[Update for the robust among us: Rorate Coeli reports here. Of course I think Rorate Coeli is nuts with its "Pope destroys family" view. The Pope is trying to succour already broken families. Good marriages need no teaching about what happens if they breakdown. Rocky marriages are unlikely to be held back from crashing on the rocks by threats of withheld communion. But families weathering the effects of broken marriage might be helped by the Pope's promulgation of mercy.]
[Update: also with robust response is this First Things article, H/T Nick in comment below. But I like this point made in a comment below the article:

"The job of the Catholic Church is harder than adamant traditionalists admit. The task is to protect the sanctity of marriage (not to mention the actual victims of easy divorce, who are always those family members who most need stability, loyalty, and emotional sustenance), but also to avoid becoming more legalistic than Jesus himself was ..."]

On the one hand this is the final breakdown of Western Christianity, letting the Trojan Horse of "culture" inside the last bastion of theological rectitude, some will say.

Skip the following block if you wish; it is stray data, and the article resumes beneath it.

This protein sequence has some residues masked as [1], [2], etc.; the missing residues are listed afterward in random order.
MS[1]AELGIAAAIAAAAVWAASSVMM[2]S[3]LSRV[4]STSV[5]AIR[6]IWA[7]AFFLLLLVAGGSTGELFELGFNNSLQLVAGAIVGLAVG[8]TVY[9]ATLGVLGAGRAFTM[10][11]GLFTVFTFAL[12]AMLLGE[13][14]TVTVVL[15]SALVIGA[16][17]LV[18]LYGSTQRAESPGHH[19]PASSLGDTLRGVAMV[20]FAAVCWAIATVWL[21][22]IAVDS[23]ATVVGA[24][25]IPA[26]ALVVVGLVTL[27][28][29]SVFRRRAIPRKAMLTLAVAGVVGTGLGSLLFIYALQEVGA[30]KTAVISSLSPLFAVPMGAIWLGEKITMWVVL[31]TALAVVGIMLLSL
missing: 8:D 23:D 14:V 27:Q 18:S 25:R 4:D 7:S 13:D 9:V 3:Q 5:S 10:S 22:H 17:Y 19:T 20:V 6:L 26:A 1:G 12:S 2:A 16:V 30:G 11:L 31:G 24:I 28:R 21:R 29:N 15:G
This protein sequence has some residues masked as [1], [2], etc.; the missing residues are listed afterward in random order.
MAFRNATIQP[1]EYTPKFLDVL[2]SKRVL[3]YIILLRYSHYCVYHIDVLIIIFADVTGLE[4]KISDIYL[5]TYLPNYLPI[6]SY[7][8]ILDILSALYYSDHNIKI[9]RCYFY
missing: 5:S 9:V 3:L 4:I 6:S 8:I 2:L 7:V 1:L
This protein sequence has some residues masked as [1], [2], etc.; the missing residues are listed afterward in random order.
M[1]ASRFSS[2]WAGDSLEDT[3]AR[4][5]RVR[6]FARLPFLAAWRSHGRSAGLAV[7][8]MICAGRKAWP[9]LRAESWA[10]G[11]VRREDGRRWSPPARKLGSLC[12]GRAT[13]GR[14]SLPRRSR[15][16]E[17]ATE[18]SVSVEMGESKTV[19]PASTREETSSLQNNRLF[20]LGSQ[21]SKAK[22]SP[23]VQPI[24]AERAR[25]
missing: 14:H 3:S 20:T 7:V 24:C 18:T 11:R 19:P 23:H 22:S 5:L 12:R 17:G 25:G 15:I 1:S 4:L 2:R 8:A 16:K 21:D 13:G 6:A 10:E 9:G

On the other hand this is the mercy of God being worked out in the reality of human life, some will say. And I agree wholeheartedly!

35 comments:

Andrei said...

"On the one hand this is the final breakdown of Western Christianity, letting the Trojan Horse of "culture" inside the last bastion of theological rectitude, some will say.

On the other hand this is the mercy of God being worked out in the reality of human life, some will say."


Neither is true - you are trapped in the legalism of Western Christianity

More accurately it is the custom of the Latin Church to say someone who has divorced and then remarried should not take communion

It is also the custom of the Latin Church that priests should be celibate

Neither of these things are strictly adhered to and never have been.